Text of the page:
As you no doubt expected, you have touched a nerve. I normally just lurk, but I cannot let your anti-family side shots go unanswered lest you think you are "correct" and agreed-with.
As a parent of two quite well-behaved kids who play games way beyond the recommended ages (e.g. my eight year old has played Robo Rally for over a year and her current favorite board game is Betrayal at House on the Hill), I take exception to some of your statements.
First, you are conflating a "family friendly" environment, which has freedom from sexual innuendo and four letter words, with a bad-behavior zone. Being "family friendly" has very little to do with keeping kids from seeing alcohol, as you should very well know. It has to do with the sorts of adult behavior that often happens around alcohol, including suggestive sexual language and swearing.
Kids who behave poorly should be instructed in correct public behavior or shown the door, preferably by their own parents. I have left public places in the middle of activities with my kids to show them how important this is; they will not be allowed to behave badly and retain privileges is my message to them and it works.
Secondly, as an adult with kids, I am much more likely to patronize a game venue if (reasonably well behaved) kids are not banned. I like my kids, they are cool people. I want to game with them, and teach them to be good gamers and citizens. Your strawman argument of adults vs. kids is a non-starter: you seem to be assuming that adults are all singles or child-free types--or perhaps that the ones that have kids that wish they were child-free. We are not all child-free wannabees. Yes there are more adults than kids. But do you think I, as a parent, "side" with you in wanting a venue to which I can't take my kids to play a game of Volcano?
Of course a table-top game Chuck E Cheese is not going to work: "kids" games are fluffy and vacuous. CEC is built on a model of keeping the (young) kids mesmerized with pretty-shiny. Board games literally cannot fill that niche as the median age at CEC is probably in the lower elementary ages. I'm not going to any venue where I have to rent out Pretty Pretty Princess to play it with my four year old, and neither is CEC's actual target demographic, albeit for different reasons than mine. And (especially single, childless) adult gamers, as you have correctly analyzed, are often cheap bastards (e.g. nursing the $2 coke): that's the real problem with a gamer restaurant venue.
IF and WHEN you start a GAMER BAR, good luck. Even bar patrons often, apparently in an extended fit of madness, tend to have kids eventually.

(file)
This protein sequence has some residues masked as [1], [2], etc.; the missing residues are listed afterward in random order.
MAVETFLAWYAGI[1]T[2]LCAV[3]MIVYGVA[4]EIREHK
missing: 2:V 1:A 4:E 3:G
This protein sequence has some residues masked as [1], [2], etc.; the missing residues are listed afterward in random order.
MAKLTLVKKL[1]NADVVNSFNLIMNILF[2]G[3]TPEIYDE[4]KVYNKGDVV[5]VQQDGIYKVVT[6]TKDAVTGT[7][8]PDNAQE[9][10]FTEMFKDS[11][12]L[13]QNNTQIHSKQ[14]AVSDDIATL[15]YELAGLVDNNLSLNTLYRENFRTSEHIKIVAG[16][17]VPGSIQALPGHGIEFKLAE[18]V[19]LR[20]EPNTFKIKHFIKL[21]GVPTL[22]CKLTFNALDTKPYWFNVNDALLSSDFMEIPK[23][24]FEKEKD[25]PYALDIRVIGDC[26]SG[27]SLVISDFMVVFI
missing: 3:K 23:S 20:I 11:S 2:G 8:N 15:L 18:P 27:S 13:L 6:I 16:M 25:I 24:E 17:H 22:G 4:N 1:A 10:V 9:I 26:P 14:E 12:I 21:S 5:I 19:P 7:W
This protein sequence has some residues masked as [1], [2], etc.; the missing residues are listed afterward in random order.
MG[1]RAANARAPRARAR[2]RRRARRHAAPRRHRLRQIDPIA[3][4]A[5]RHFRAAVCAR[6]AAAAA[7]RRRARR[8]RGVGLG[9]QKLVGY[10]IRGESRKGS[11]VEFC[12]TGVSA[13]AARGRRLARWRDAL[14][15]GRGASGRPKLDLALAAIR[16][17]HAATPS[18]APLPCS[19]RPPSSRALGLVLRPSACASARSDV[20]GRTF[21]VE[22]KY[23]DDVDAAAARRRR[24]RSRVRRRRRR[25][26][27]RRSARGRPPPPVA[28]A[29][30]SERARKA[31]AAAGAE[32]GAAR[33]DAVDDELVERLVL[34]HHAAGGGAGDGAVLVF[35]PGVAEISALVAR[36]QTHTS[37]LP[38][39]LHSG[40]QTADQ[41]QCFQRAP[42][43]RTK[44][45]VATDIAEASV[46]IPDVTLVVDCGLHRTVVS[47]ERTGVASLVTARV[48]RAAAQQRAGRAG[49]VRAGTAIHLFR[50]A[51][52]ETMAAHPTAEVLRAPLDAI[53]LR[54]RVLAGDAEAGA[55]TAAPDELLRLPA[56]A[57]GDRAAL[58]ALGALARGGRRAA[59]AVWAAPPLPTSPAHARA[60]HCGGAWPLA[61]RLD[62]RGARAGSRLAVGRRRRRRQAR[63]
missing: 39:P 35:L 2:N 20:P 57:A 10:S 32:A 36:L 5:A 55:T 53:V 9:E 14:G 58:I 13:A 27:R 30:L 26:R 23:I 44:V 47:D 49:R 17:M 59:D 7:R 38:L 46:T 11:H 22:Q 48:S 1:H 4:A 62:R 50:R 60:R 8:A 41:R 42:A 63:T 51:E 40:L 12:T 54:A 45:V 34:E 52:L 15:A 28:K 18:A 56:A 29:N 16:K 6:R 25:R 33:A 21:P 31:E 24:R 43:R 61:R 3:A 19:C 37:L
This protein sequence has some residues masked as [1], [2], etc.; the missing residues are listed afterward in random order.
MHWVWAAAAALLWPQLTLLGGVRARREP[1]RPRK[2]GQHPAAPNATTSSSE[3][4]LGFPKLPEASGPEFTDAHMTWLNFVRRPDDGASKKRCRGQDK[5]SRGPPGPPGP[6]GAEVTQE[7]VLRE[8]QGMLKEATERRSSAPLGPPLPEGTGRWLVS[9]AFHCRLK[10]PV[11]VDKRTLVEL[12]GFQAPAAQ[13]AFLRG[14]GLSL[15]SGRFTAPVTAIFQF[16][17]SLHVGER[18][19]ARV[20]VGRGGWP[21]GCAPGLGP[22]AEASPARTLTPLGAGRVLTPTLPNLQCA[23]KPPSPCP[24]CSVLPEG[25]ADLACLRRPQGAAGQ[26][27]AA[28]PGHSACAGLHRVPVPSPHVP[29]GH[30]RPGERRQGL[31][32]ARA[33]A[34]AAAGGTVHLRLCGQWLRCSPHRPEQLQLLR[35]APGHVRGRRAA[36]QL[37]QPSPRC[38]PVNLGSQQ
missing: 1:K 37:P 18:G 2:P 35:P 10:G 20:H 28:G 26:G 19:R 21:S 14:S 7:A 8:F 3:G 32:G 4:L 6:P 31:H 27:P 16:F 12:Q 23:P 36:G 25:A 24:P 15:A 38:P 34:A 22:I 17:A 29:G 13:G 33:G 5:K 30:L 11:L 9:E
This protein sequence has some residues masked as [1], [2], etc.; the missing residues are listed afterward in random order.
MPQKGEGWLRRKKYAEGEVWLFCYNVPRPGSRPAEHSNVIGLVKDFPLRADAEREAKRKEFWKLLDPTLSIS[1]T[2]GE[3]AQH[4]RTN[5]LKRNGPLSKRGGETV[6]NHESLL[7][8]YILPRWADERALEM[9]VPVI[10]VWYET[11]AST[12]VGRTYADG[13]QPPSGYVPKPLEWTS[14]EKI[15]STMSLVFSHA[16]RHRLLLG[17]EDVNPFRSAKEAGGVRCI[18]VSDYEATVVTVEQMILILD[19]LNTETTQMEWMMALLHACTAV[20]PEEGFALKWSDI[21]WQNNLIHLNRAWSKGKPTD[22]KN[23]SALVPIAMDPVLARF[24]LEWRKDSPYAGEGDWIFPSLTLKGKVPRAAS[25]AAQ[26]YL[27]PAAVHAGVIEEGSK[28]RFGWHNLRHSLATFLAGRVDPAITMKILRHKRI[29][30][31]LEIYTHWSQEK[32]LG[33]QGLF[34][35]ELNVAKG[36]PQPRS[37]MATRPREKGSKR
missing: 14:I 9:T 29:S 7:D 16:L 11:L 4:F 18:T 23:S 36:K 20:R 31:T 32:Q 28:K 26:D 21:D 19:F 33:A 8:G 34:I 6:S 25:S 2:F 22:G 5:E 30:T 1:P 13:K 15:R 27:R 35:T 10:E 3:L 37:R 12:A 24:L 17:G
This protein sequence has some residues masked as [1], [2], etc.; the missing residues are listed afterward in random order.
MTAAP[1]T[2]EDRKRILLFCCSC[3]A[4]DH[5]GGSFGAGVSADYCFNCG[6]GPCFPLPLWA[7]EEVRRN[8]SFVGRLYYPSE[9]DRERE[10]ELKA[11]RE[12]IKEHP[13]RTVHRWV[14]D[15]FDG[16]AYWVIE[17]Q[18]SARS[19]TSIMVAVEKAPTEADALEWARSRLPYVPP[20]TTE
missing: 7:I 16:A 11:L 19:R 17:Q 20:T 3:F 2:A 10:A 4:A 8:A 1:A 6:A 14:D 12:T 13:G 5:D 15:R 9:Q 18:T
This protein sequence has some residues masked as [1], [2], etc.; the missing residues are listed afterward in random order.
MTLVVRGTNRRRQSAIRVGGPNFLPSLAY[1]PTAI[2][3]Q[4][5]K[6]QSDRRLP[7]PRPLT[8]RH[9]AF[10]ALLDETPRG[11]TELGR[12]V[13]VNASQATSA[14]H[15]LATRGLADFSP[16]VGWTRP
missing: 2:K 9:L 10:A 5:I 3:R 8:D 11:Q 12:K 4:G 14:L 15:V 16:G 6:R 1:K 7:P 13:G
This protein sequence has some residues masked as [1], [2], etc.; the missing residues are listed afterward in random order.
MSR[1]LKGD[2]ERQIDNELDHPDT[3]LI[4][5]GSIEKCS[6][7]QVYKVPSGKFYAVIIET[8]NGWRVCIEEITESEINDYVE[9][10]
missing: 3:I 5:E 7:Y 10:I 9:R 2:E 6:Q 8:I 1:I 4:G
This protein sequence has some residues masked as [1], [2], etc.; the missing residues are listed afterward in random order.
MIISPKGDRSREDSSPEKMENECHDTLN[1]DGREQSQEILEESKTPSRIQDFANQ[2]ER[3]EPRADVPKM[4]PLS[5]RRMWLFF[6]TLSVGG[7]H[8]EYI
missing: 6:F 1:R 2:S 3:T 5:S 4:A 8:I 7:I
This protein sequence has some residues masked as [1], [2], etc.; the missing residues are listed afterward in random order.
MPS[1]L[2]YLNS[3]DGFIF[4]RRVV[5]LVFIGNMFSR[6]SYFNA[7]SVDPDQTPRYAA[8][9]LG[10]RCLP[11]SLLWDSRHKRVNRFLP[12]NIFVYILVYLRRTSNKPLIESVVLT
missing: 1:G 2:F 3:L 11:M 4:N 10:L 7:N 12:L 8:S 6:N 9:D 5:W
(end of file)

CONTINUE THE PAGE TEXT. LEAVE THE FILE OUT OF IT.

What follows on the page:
Message: 1 Date: Tue, 07 Aug 2007 08:14:34 -0700 From: David Artman <david@xxxxxxxxxxxxxxx> Subject: RE: [Rabbits] no more hobby store.... I am sad To: Rabbits Discussion List <rabbits@xxxxxxxxxxxxxxxxxxxx> Message-ID: <20070807081434.64b964bc117c4ff943f82a5924f2a8db.187d5c8948.wbe@xxxxxxxxxxxxxxxxxxxxxx> Content-Type: TEXT/plain; CHARSET=US-ASCIIMaybe the game store could have a front room (kid-friendly) and a back room (for alcohol) with an option of a separate entrance. And there needs to beExactly what I said, if I recall correctly. I may have omitted the "separate entrances" part, but that's generally true of a golf clubhouse (or of any business which expects to have varying hours for its "zones," which I also mentioned). Anyway, to clarify, the three zones (ignore the kitchen for the sake of argument, not being public space) are interconnected and can be independently closed, to control access at various hours of the day. Once could walk into the Pro Shop, browse and buy, then go into either the Restaurant or the Bar to sit and play and eat or drink. Likewise, one can easily wander between the Restaurant and Bar. As the Restaurant will serve alcohol, there is not, in fact, a totally alcohol-free zone in the triad, though I suppose there could be, much like there will be a non-smoking area in the Restaurant. There is a very real business fact again cropping up (which, IIRC, started all this): kids don't spend Real Money. I've worked in restaurants, bars, and retail at various times in my life. In general, kids have little money but have no compunctions about occupying space in a business for hours on end (not even playing games, just talking!). Yet every seat in a bar/rest is, in a way, like a revenue channel: many servers rely upon a steady stream from every table, often in the neighborhood of $5 an hour each, to make a living. Free refills on $2 Cokes (with no tip, typically) don't cut the mustard, nor do they pay the electric and water bills for the business owner. Couple that with the aforementioned tendency for some folks not even to buy the games they play there... and this business model begins to look shakier. Couple to THAT the fact that many teen and older folks won't want to put up with younger kids' noise at all... and, well, it might be that the concept MUST have a segregated kids area, with only counter service and no smoking or alcohol, in addition to more adult-friendly areas. Heh. That statement just hit me, and while it's a bit philosophical for this discussion, it seems germane. Why does "kid-friendly" always get some kind of trump status on "adult-friendly"? We outnumber the buggers, some of them don't deserve one bit of friendliness in their worst moments, and would it *really* kill them to learn something about decorum and respect for others by being in an environment where their outbursts wouldn't be tolerated? (*Now dons triple-redundancy flame suit*) Not being a parent, I haven't fallen in mind-flushing love with kids yet, so I don't generally grant them "Favored Nation" status. I adore the nice ones, and I give the evil eye to parents of the snotty ones and strive to ignore them. But I can't help but wonder if MAYBE, just MAYBE the entire hobby of gaming could finally grow up if it tried to target grown-ups, at all levels. Fine, there's "mature theme" games and there's "dark" games and what-not. But they're a niche; every mainstream game has to ask the questions "What will the parents think? What will this do to the impressionable (apparently poorly supervised) kids?!?" I say Bah! I say adults have as much right, more buying power, and more likelihood to form long-term interest in a particular game; think of them FIRST, and only then ask yourself how you might extend into younger markets, with their mercurial passions. And I'd be inclined also to say that this about the *Gamer Bar*. It's not Disneyland; it's not Chucky Cheese (a kiddie bar, right?). It's a Gamer BAR. Kids can come buy, they can go sit calmly and play in the Restaurant; there might not be any real business incentive to section off a chunk of real estate to protect them from the mere presence of folks who happen to be drinking. Why should I, if I'm the operator? I am already committed to protecting EVERY customer against harassment, aggressiveness, over-loud boisterousness, and excessive inebriation: why should I spend yet more money to protect children's mere VISION of a substance which humans have consumed for time immemorial? Bah, I say. Open a Table-top Game Chucky Cheese (i.e. remove all of the quarter-eating stimulators THEY call "games") and see how well and long it flies. (Kimberly, this is NOT "targeted" at you AT ALL. I get ranty, as you probably know by now; and you just happened to voice the catalytic point. You are not the "indefinite you" in my writing above, and you have every right to want to shelter your children from some of the worst behavior in which humans routinely engage in public, even if I don't really think it's a "bad" thing 9 times out of 10.) David